A French writer is drawn in to working in the resistance as a spy against the Reich, and is charged with getting the information from the Polish prisoners to the Allied forces. Alongside him in the fight against Germany is a mysterious Turkish woman who is in the contract espionage business.
... gripping ... Many of Furst’s signature themes are in full flower here—wartime love affairs (warm bodies beneath cold covers as Klaxons blare on dark streets) and character interactions as brief as they are indelible—but this time the special treat is the vivid detailing of Resistance operatives at work, well-oiled tradecraft blending seamlessly into everyday activities.
... [a] solid thriller that [is] just fine, if not a tad underwhelming ... lat characters and too many random coincidences, even for a thriller—that doesn’t necessarily ruin the story, but that certainly does take away from it. Furst manages to flesh out Paul pretty well, but the secondary characters are forgettable and bland. On the plus side, the pacing is steady and picks up steam as the story unfolds, and you can always count on his stuff to be well-written and expertly plotted, including this one ... At the end of the day, Alan Furst is one of the very best spy novelists to ever work in the genre, and while Under Occupation doesn’t quite live up to the expectations set from past works . . . his worst book is still better than most writers’ best offering.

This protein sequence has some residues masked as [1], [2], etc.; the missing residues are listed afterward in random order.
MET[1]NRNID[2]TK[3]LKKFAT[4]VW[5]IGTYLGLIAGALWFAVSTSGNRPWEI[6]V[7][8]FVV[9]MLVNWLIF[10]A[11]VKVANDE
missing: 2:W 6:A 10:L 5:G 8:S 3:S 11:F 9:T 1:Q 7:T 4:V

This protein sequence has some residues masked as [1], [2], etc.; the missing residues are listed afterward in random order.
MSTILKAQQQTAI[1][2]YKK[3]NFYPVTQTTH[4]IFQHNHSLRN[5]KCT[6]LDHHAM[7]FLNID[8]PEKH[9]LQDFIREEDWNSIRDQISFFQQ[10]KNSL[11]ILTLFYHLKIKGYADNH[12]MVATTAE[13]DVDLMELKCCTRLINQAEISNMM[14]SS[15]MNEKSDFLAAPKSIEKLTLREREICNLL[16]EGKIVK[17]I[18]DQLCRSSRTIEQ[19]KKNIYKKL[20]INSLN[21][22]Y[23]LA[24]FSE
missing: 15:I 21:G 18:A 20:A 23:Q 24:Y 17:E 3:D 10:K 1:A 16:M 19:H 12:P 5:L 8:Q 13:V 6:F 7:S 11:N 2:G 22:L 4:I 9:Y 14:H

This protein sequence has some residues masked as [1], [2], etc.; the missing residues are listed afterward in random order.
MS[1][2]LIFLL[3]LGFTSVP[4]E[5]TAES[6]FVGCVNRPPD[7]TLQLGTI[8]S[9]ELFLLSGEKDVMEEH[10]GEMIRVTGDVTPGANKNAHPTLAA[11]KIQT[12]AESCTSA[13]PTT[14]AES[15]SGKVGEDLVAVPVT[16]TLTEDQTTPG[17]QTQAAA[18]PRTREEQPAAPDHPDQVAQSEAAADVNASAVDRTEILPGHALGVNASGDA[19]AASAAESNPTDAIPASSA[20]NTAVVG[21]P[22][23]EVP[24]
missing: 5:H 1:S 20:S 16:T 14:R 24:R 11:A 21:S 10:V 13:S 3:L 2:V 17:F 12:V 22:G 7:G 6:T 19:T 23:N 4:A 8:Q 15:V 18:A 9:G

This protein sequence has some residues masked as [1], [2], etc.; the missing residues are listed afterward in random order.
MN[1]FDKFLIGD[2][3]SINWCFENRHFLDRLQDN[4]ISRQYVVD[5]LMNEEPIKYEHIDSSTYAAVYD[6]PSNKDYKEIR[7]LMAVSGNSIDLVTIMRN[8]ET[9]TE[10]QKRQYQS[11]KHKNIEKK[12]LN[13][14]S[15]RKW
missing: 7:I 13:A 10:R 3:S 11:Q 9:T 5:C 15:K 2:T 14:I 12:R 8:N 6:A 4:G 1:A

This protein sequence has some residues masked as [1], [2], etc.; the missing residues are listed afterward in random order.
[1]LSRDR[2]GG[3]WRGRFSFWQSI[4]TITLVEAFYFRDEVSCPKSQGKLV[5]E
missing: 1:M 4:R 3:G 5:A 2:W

... is not unlike a vintage Ambler book, with its civilian hero suddenly pulled into a world of dangerous intrigue. But Mr. Furst is a much more romantic writer—lingering over Paris’s beauty, its resistance to oppression and its opportunities for 'love in time of war.' Alan Furst’s books always satisfy; this one is a delight.